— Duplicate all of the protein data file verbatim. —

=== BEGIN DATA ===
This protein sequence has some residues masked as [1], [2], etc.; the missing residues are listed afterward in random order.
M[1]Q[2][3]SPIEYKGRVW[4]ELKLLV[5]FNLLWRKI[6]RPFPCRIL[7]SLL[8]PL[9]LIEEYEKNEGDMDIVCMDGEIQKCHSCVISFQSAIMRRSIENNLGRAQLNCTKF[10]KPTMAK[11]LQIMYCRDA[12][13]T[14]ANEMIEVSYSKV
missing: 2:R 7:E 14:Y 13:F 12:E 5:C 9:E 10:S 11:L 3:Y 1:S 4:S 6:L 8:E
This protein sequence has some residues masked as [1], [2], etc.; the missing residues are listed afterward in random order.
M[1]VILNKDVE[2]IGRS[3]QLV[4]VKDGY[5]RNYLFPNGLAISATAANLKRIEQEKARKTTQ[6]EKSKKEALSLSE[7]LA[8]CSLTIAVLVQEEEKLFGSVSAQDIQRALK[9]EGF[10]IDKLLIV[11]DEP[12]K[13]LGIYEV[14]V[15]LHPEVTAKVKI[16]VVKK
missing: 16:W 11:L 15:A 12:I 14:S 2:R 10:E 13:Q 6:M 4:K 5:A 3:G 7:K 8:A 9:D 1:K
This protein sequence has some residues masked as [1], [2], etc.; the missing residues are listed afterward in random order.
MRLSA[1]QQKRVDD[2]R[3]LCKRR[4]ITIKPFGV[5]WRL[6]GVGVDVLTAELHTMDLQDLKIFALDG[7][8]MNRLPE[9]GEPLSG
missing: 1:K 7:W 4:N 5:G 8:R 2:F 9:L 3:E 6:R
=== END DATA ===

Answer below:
This protein sequence has some residues masked as [1], [2], etc.; the missing residues are listed afterward in random order.
M[1]Q[2][3]SPIEYKGRVW[4]ELKLLV[5]FNLLWRKI[6]RPFPCRIL[7]SLL[8]PL[9]LIEEYEKNEGDMDIVCMDGEIQKCHSCVISFQSAIMRRSIENNLGRAQLNCTKF[10]KPTMAK[11]LQIMYCRDA[12][13]T[14]ANEMIEVSYSKV
missing: 2:R 7:E 14:Y 13:F 12:E 5:C 9:E 10:S 11:L 3:Y 1:S 4:S 6:L 8:E
This protein sequence has some residues masked as [1], [2], etc.; the missing residues are listed afterward in random order.
M[1]VILNKDVE[2]IGRS[3]QLV[4]VKDGY[5]RNYLFPNGLAISATAANLKRIEQEKARKTTQ[6]EKSKKEALSLSE[7]LA[8]CSLTIAVLVQEEEKLFGSVSAQDIQRALK[9]EGF[10]IDKLLIV[11]DEP[12]K[13]LGIYEV[14]V[15]LHPEVTAKVKI[16]VVKK
missing: 16:W 11:L 15:A 12:I 14:S 2:R 10:E 13:Q 6:M 4:K 5:A 3:G 7:K 8:A 9:D 1:K
This protein sequence has some residues masked as [1], [2], etc.; the missing residues are listed afterward in random order.
MRLSA[1]QQKRVDD[2]R[3]LCKRR[4]ITIKPFGV[5]WRL[6]GVGVDVLTAELHTMDLQDLKIFALDG[7][8]MNRLPE[9]GEPLSG
missing: 1:K 7:W 4:N 5:G 8:R 2:F 9:L 3:E 6:R